Kenya’s first presidential debate aired on Monday February 11. Reports say it was easily the most watched local TV event of recent years in Kenya.
I guess it would not have been a genuine Kenyan debate if, as it did, it didn’t linger a little long on the question of ethnicity/tribalism. But maybe that also gave it authenticity.
Ethnicity is also the staple of mainstream media, and the star of most discussions by the chattering classes on how political goods, including election fortunes, are distributed in Kenya.
To a non-Kenyan looking for a more nuanced view of the country, one of the more sophisticated alternatives to this view of a monochromatic and one-dimensional Kenya that is turned and flipped primarily by tribal passion, can be found in three other growing media – film, photography, and graffiti. They offer a competing, albeit sometimes overly complex, narrative about what kind of Kenya will go to the polls on March 4.
A couple of documentaries and films come to mind. There is Lupita Nyong’o’s, “In My Genes”, about what it means to live with albinism in Kenya. Then there are two by the Maina Kiai and Lucy Hannan human rights outfit InformAction; “Disputed Fields”, which examines the legacy of the 2008 post-election violence (PEV) in the Rift Valley and the competing ancestral cultural claims and modern-day legal rights to land in the region.
More recently they debuted “Unfinished Business – In Central Kenya” about the forgotten and “invisible” people in the region who have lost out in the last 50 years when two of the country’s presidents were Kikuyus (who, according to the tribal logic of politics, should have taken care of their own but ignored the lowly masses in the region).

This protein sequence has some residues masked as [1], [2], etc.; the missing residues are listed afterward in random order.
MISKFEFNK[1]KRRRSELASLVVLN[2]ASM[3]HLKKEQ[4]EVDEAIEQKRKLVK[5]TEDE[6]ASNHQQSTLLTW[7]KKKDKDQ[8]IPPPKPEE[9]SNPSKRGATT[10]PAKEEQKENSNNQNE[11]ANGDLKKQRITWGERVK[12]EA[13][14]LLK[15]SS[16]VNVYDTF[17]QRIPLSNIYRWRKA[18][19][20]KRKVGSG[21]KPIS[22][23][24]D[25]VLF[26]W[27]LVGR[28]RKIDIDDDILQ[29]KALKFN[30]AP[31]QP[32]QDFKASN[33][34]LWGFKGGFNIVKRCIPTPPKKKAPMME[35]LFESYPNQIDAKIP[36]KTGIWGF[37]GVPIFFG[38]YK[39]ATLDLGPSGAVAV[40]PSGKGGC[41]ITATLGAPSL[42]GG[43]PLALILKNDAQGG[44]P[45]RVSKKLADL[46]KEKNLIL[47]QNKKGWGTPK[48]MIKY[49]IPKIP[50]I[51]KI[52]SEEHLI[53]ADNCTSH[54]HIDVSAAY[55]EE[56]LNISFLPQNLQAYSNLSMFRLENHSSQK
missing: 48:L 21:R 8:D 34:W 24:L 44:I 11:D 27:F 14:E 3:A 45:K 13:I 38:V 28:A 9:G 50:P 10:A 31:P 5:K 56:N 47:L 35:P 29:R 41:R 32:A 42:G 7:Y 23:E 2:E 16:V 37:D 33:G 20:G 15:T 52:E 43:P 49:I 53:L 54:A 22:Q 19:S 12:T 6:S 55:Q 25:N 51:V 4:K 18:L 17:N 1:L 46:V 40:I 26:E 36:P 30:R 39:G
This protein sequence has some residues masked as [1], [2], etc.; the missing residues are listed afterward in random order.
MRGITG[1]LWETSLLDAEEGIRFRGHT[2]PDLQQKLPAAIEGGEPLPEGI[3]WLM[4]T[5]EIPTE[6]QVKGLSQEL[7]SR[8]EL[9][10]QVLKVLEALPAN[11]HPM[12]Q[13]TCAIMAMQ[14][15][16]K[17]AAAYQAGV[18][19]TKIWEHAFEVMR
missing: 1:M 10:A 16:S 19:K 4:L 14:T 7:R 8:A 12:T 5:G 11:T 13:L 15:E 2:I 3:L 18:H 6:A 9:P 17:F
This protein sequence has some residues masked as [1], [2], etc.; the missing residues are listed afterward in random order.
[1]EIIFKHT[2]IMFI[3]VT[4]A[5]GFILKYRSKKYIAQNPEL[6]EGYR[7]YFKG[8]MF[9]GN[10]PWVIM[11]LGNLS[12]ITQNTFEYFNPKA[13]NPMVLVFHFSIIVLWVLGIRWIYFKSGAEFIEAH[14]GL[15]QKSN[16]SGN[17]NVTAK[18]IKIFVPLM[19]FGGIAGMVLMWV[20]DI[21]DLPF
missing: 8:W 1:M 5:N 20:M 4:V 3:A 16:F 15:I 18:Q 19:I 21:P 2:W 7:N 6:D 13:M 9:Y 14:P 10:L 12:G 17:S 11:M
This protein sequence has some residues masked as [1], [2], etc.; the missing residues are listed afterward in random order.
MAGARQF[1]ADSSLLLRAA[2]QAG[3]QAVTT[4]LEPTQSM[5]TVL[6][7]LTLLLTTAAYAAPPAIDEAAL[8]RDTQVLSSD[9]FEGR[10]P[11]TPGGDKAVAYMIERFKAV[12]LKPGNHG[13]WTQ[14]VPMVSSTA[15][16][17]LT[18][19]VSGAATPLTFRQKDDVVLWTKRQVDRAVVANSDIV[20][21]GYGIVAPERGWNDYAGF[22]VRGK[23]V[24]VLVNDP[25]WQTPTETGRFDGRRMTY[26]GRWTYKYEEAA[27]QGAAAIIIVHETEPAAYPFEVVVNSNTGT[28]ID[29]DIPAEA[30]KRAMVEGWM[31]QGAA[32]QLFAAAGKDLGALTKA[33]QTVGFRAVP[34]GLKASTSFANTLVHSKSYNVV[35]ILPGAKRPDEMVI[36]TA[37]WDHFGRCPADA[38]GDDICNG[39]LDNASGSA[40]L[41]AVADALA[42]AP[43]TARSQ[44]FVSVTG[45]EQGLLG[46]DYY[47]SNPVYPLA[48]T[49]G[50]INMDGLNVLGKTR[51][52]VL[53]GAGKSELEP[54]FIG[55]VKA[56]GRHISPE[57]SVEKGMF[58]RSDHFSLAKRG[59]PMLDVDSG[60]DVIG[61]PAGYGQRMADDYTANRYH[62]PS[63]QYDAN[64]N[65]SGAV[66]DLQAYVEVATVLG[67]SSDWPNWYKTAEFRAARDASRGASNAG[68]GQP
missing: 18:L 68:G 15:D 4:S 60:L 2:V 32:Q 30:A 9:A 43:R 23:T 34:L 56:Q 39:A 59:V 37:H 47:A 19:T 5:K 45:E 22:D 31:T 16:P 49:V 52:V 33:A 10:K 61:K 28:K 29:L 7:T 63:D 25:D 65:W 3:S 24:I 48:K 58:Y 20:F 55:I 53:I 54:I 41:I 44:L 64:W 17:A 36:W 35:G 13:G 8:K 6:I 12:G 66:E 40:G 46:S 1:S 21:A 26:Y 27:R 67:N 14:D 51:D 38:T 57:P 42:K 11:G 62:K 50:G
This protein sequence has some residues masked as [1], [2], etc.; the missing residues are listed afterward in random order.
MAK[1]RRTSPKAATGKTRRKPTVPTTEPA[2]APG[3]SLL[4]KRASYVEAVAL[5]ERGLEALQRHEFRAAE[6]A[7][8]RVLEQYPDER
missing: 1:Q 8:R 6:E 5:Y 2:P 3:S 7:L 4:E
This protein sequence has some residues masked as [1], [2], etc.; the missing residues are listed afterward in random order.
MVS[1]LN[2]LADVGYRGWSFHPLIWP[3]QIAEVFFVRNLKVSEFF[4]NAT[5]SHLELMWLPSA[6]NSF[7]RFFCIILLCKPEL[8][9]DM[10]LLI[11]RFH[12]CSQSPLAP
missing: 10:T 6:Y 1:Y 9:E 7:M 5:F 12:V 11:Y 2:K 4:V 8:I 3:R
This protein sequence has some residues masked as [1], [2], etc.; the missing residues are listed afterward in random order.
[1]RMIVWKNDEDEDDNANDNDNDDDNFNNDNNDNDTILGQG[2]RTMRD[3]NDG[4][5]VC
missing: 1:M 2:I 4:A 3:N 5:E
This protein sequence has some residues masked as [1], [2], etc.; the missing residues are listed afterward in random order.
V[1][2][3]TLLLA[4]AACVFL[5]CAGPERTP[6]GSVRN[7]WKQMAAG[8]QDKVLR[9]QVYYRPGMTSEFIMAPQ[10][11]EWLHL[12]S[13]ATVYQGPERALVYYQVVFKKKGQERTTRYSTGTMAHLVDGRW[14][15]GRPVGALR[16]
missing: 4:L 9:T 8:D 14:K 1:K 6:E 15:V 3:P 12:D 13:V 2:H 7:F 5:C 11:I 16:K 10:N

Judy Kibinge has been prolific, but her 2009 documentary “Peace Wanted Alive”, which largely focussed on how the poor in Nairobi’s Kibera and Mathare slums responded to the PEV, and her latest release “Something Necessary” offer powerful social commentary. “Something Necessary” is an intimate look at a family that is part of the clashing identities in Kenya that were unleashed by the PEV in the Rift Valley. And, of course, “Nairobi Half Life”, Tosh Gitonga’s gritty tale of urban crime, angst, and the political time bomb lurking beneath Nairobi’s wealthy surface.
In the last two years, Boniface Mwangi has thrown his photography in the fray, and more famously became godfather of Kenya’s socially conscious graffiti movement.
There is of course the Kenyan blogosphere and Kenyans on Twitter and Facebook. But here one sometimes sees a fringe and extreme Kenya that is too frightening to behold. Happily, it is too individualised to represent a mass trend.
Why do the stories told by mainstream media in Kenya – and other parts of Africa- differ so much from those that emerge from film, photography and graffiti?
Actually, the mainstream has a decent excuse; the immediacy and production cycle of daily news doesn’t allow us enough time for reflection. Also, by its nature it attracts spin-doctors and too many hacks that want to score quick political points as commentators on TV and columnists in newspapers.
The other problem is structural. The best news media is mostly local, often appealing to core constituencies that are vested in a certain (often narrow) view of a country.
Films take longer, allowing many quiet moments of deep thought, and involve far more people than the most complex story newspaper or TV news will ever do.